Why you should care
Contrary to popular belief, a novel about Haiti can be funny — or scary, sad or absurd. These new Haitian-American novelists are showing us how.
No one said publishing a novel was easy. But those who write English-language fiction about Haiti carry special burdens. Here, for instance, is Haitian-born writer Dimitry Léger, on the types of rejections his manuscript garnered:
“‘It’s funny! And … you know, it’s too funny for me. A Haiti book is not supposed to be funny. And an earthquake book is not supposed to be funny. And we already have Edwidge [Danticat], and oh, I didn’t like Junot Diaz, so I definitely won’t like this.’”
This veritable boomlet underscores the literary coming of age of the Haitian diaspora.
Léger’s road to publication sounds as rutted and muddy as a Haitian highway — Diaz isn’t even Haitian, you know? — but Léger made it. A HarperCollins imprint, Amistad, is slated to publish his God Loves Haiti in January, timed to coincide with the five-year commemoration of the country’s devastating 2010 earthquake.
Then God Loves Haiti will join the ranks of a growing subgenre of American lit: fiction of the Haitian diaspora. It’s a veritable boomlet. Arriving as it does at a time when publishing houses feel more like bust, it underscores the literary coming of age of the Haitian diaspora. “Let this be the year of Roxane Gay ,” a reviewer for Time magazine proclaimed this week, on the release of Gay’s debut novel, An Untamed State (Grove Atlantic, $16), set mostly in Haiti. Gay has a collection of essays coming out in August, too.
Foreigners have published English-language literature about Haiti for decades. Think Graham Greene, Amy Wilentz, Madison Smartt Bell. And the immigrant experience has long been fertile ground for American stories. Haiti itself is home to a vibrant storytelling culture and standout fiction writers, too. They include Lyonel Trouillot and Frankétienne, whose name often comes up when Nobel season comes around. And for such a tiny country — Haiti’s population is only about 10 million — its diaspora is huge. In the U.S. alone, the Census Bureau counted 830,000 Americans of Haitian descent in 2010; the number has likely grown since then.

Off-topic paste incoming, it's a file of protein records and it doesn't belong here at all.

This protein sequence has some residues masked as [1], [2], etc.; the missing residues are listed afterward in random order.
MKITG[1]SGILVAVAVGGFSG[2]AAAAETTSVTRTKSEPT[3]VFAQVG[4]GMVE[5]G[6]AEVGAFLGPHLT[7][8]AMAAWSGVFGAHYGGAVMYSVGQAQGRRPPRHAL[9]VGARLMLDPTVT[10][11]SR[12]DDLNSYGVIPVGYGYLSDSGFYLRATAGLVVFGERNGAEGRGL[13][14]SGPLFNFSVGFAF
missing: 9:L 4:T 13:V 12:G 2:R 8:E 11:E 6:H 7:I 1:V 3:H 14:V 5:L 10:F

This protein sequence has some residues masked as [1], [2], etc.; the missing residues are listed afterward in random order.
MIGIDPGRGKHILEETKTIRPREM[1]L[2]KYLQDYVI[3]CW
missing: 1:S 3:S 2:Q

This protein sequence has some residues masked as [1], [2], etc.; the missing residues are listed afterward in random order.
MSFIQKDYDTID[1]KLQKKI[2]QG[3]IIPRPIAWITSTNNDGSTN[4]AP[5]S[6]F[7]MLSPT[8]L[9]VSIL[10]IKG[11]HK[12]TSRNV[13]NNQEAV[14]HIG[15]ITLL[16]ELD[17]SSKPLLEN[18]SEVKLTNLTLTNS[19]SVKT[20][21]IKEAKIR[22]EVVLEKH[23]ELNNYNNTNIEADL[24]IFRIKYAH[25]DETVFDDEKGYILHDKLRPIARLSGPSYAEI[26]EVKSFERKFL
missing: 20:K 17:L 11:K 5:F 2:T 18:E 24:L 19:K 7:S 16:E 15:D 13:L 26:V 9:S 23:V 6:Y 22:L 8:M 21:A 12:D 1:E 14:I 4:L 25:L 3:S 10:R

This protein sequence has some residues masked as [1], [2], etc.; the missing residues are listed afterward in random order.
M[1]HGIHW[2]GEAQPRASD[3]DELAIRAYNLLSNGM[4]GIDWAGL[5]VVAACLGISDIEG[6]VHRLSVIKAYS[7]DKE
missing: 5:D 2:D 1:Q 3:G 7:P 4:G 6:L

Despite all that, most Haitian-American novelists haven’t had much luck getting published — until now.
Though all the books in this crop of debut fiction deal with Haiti, they vary widely in tone, theme and concern. Gay’s novel concerns the kidnapping and torture of a Haitian-American woman in Port-au-Prince and the aftermath. It is apparently so measured, convincing and frightening that it robs readers of speech. Léger’s is a domestic drama centered around a woman who has decided to leave Haiti — as well as her lover — when an earthquake strikes. It is dark, but compared with Gay’s, it’s a romp. Léger stresses its humor.
The protagonist of Elsie Augustave’s The Roving Tree (Akashic Books, $11.96) is a grown-up Haitian adoptee trying to reconcile her personal history and present. She does so from the grave. Katia Ulysse, meanwhile, describes her debut, Drifting (Akashic Books, June 2014), as less a novel and more a set of interwoven stories. Two of the stories take place in the context of post-quake Haiti.